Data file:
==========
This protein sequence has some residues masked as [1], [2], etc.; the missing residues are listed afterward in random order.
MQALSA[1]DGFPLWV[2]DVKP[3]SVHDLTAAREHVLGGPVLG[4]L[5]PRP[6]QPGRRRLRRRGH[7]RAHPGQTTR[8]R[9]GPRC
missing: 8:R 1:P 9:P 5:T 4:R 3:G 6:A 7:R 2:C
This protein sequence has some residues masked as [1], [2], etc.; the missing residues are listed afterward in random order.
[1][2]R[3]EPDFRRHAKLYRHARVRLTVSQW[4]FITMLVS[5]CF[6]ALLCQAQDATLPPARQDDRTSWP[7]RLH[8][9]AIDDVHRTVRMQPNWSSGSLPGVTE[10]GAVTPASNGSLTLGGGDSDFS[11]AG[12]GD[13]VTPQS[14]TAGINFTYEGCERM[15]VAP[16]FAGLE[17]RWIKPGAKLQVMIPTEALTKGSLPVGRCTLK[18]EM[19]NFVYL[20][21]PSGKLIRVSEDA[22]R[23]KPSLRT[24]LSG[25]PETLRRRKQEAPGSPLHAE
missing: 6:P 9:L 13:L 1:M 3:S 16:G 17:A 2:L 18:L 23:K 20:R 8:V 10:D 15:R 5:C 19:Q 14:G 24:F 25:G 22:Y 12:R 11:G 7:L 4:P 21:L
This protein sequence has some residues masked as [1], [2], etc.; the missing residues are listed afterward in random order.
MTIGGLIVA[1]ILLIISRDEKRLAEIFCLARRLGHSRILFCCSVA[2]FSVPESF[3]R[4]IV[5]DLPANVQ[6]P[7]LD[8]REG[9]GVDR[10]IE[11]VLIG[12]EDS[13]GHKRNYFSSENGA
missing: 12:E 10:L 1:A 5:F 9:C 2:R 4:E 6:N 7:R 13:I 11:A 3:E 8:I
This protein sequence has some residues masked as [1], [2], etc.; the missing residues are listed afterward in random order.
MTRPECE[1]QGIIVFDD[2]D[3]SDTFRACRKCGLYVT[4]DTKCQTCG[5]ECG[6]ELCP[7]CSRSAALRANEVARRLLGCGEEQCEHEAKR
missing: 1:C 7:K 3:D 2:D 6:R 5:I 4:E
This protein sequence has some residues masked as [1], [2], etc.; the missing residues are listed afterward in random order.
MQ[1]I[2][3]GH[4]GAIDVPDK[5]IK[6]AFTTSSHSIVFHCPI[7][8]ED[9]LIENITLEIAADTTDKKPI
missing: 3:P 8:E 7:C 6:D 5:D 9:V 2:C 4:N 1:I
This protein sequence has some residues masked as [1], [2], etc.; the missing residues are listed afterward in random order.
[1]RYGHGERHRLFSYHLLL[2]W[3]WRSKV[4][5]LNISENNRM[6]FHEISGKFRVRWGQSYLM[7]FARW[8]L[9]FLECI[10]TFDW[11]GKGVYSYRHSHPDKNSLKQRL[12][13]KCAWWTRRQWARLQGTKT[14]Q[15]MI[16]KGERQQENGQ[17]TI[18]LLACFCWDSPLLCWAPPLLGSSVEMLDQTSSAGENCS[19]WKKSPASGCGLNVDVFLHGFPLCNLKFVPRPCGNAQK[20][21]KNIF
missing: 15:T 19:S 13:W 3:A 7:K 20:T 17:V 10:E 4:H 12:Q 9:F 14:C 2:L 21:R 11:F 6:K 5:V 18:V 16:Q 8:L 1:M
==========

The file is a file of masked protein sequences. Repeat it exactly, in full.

This protein sequence has some residues masked as [1], [2], etc.; the missing residues are listed afterward in random order.
MQALSA[1]DGFPLWV[2]DVKP[3]SVHDLTAAREHVLGGPVLG[4]L[5]PRP[6]QPGRRRLRRRGH[7]RAHPGQTTR[8]R[9]GPRC
missing: 8:R 1:P 9:P 5:T 4:R 3:G 6:A 7:R 2:C
This protein sequence has some residues masked as [1], [2], etc.; the missing residues are listed afterward in random order.
[1][2]R[3]EPDFRRHAKLYRHARVRLTVSQW[4]FITMLVS[5]CF[6]ALLCQAQDATLPPARQDDRTSWP[7]RLH[8][9]AIDDVHRTVRMQPNWSSGSLPGVTE[10]GAVTPASNGSLTLGGGDSDFS[11]AG[12]GD[13]VTPQS[14]TAGINFTYEGCERM[15]VAP[16]FAGLE[17]RWIKPGAKLQVMIPTEALTKGSLPVGRCTLK[18]EM[19]NFVYL[20][21]PSGKLIRVSEDA[22]R[23]KPSLRT[24]LSG[25]PETLRRRKQEAPGSPLHAE
missing: 6:P 9:L 13:L 1:M 3:S 16:G 17:A 2:L 18:L 23:K 20:R 8:V 10:D 15:R 5:C 19:Q 14:G 24:F 25:G 22:Y 12:R 11:G 7:L 4:P 21:L
This protein sequence has some residues masked as [1], [2], etc.; the missing residues are listed afterward in random order.
MTIGGLIVA[1]ILLIISRDEKRLAEIFCLARRLGHSRILFCCSVA[2]FSVPESF[3]R[4]IV[5]DLPANVQ[6]P[7]LD[8]REG[9]GVDR[10]IE[11]VLIG[12]EDS[13]GHKRNYFSSENGA
missing: 12:E 10:L 1:A 5:F 9:C 2:R 4:E 6:N 7:R 13:I 11:A 3:E 8:I
This protein sequence has some residues masked as [1], [2], etc.; the missing residues are listed afterward in random order.
MTRPECE[1]QGIIVFDD[2]D[3]SDTFRACRKCGLYVT[4]DTKCQTCG[5]ECG[6]ELCP[7]CSRSAALRANEVARRLLGCGEEQCEHEAKR
missing: 1:C 7:K 3:D 2:D 6:R 5:I 4:E
This protein sequence has some residues masked as [1], [2], etc.; the missing residues are listed afterward in random order.
MQ[1]I[2][3]GH[4]GAIDVPDK[5]IK[6]AFTTSSHSIVFHCPI[7][8]ED[9]LIENITLEIAADTTDKKPI
missing: 3:P 8:E 7:C 6:D 5:D 9:V 2:C 4:N 1:I
This protein sequence has some residues masked as [1], [2], etc.; the missing residues are listed afterward in random order.
[1]RYGHGERHRLFSYHLLL[2]W[3]WRSKV[4][5]LNISENNRM[6]FHEISGKFRVRWGQSYLM[7]FARW[8]L[9]FLECI[10]TFDW[11]GKGVYSYRHSHPDKNSLKQRL[12][13]KCAWWTRRQWARLQGTKT[14]Q[15]MI[16]KGERQQENGQ[17]TI[18]LLACFCWDSPLLCWAPPLLGSSVEMLDQTSSAGENCS[19]WKKSPASGCGLNVDVFLHGFPLCNLKFVPRPCGNAQK[20][21]KNIF
missing: 15:T 19:S 13:W 3:A 7:K 20:T 17:V 10:E 4:H 12:Q 9:F 14:C 2:L 21:R 11:F 6:K 5:V 18:V 16:Q 8:L 1:M